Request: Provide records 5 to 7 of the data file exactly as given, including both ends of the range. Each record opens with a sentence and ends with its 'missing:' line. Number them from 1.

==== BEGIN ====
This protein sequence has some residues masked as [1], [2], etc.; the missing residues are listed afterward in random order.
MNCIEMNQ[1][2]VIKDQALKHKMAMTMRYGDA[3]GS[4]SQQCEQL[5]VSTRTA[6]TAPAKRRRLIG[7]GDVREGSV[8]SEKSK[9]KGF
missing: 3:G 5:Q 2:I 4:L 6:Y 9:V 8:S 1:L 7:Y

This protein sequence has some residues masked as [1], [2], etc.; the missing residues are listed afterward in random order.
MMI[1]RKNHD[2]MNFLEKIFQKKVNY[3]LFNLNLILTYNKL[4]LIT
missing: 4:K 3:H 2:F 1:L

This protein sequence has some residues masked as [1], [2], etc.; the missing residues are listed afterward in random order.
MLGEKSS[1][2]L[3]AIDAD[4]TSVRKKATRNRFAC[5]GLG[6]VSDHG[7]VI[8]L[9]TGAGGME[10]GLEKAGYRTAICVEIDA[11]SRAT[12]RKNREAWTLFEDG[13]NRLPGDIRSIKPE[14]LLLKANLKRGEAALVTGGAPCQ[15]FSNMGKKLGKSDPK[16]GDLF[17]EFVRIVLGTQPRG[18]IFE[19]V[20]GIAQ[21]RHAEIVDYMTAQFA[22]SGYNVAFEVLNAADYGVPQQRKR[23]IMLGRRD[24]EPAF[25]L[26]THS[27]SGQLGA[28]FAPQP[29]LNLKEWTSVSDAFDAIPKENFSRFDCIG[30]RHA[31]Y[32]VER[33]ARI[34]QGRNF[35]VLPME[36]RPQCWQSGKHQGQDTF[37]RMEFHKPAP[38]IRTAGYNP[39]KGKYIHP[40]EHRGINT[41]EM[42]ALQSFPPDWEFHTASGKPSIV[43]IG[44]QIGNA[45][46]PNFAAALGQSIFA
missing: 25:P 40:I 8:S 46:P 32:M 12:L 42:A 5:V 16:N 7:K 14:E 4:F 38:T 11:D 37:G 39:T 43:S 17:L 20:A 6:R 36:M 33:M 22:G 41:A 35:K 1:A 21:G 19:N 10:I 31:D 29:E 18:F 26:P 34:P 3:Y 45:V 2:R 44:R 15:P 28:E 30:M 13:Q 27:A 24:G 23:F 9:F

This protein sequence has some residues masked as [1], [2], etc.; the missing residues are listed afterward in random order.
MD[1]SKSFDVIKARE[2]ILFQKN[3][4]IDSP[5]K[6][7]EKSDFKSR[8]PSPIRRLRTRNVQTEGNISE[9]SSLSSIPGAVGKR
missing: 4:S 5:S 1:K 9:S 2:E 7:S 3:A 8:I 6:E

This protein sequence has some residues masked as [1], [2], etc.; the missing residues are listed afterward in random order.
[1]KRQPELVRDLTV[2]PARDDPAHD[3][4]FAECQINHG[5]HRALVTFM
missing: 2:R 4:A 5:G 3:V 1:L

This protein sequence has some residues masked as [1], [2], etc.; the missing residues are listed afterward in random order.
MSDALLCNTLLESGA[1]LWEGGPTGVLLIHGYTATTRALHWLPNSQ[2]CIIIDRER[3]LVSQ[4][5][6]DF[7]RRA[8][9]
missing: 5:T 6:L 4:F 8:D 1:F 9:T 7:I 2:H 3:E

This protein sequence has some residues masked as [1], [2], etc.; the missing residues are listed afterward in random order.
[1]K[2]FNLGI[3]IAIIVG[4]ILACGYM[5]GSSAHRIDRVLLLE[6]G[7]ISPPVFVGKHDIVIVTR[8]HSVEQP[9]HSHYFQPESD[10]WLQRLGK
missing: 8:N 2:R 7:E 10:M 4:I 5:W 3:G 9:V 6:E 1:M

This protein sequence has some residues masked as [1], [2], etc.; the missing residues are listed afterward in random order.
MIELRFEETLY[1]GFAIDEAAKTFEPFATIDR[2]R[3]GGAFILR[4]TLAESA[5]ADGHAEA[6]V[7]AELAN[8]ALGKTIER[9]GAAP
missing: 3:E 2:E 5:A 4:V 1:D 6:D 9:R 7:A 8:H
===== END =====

This protein sequence has some residues masked as [1], [2], etc.; the missing residues are listed afterward in random order.
[1]KRQPELVRDLTV[2]PARDDPAHD[3][4]FAECQINHG[5]HRALVTFM
missing: 2:R 4:A 5:G 3:V 1:L

This protein sequence has some residues masked as [1], [2], etc.; the missing residues are listed afterward in random order.
MSDALLCNTLLESGA[1]LWEGGPTGVLLIHGYTATTRALHWLPNSQ[2]CIIIDRER[3]LVSQ[4][5][6]DF[7]RRA[8][9]
missing: 5:T 6:L 4:F 8:D 1:F 9:T 7:I 2:H 3:E

This protein sequence has some residues masked as [1], [2], etc.; the missing residues are listed afterward in random order.
[1]K[2]FNLGI[3]IAIIVG[4]ILACGYM[5]GSSAHRIDRVLLLE[6]G[7]ISPPVFVGKHDIVIVTR[8]HSVEQP[9]HSHYFQPESD[10]WLQRLGK
missing: 8:N 2:R 7:E 10:M 4:I 5:W 3:G 9:V 6:E 1:M